The 20th century. In the period of government of the colorados following the military interlude there was a gradual rise of the middle classes, the needs of which were carried by the current of the PC headed by J. Batlle y Ordóñez, president in 1903-07 and in 1911-15. These promoted numerous reforms that made the Uruguay one of the most advanced countries on the American continent, they partially freed it from British economic protection and took away part of the power from the breeding, financial and commercial oligarchy. In 1919 a new constitution introduced universal suffrage and softened traditional presidentialism. With the First World War, in which it sided with the Allies, the Uruguay experienced a phase of great economic expansion, but the crisis of 1929 caused great difficulties, accompanied by an authoritarian change: in 1933 G. Terra, president since 1931, assumed the provisional dictatorship. Continued with A. Baldomir (1938-43), the authoritarian parenthesis ended with the presidency of JH Amézaga (1943-48), who in 1945 broke off relations with Germany and Japan. After the Second World War, the country experienced a phase of development and stability, which was followed by a period of recession in the mid-1950s. In 1958 i blancos (or Partido nacional, PN). In the face of the persistence of the crisis, the strikes spread and continued even after the return of the CP to the government in 1966. The degradation of living conditions favored the growth of the urban guerrilla movement of the Tupamaros and in 1972 the new president M. Bordaberry decreed the “State of internal war”, entrusting the army to fight the Tupamaros. In 1973 a military regime was established, which in 1976 replaced Bordaberry with A. Méndez. The dictatorship gave the Uruguay the sad world record of the highest percentage of political prisoners in relation to the population, while economic conditions worsened further. The return to democracy came with the 1984 elections, which Colorado wonJM Sanguinetti, who had to face the difficult knot of national reconciliation. The poor results achieved by the PC in economic policy favored the victory of the blanco LA Lacalle in 1989, but in 1994 Sanguinetti returned to the presidency. The elections also sanctioned the end of the political monopoly of the traditional parties and the affirmation of the opposition of the left forces, presented under the name of Encuentro progresista (EP).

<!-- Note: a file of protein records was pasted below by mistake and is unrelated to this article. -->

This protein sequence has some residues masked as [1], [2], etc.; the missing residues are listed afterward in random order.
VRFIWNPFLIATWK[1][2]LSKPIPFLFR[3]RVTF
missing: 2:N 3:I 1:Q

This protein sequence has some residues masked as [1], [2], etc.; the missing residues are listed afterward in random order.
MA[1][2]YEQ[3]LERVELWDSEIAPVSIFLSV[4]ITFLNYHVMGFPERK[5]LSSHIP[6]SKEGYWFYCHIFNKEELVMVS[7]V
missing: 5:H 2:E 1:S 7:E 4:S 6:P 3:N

The 21st century. The growth of the opposition forces emerged dramatically in the 1999 elections, when the Frente amplio-Encuentro progresista became the first party in both the House and the Senate. In the contemporary presidential elections, however, the leftist candidate TR Vázquez Rosas was defeated in the ballot by the Colorado candidate J. Battle. Between 2001 and 2002 the country experienced a new economic crisis linked to the collapse of the Argentine economy and the 2004 elections saw the affirmation of the left: Vázquez Rosas became president with a program based on the defense of welfare and on the inversion of liberal address of previous years. In 2010, the former Tupamaro guerrilla J. Mujica took over.

Uruguay independence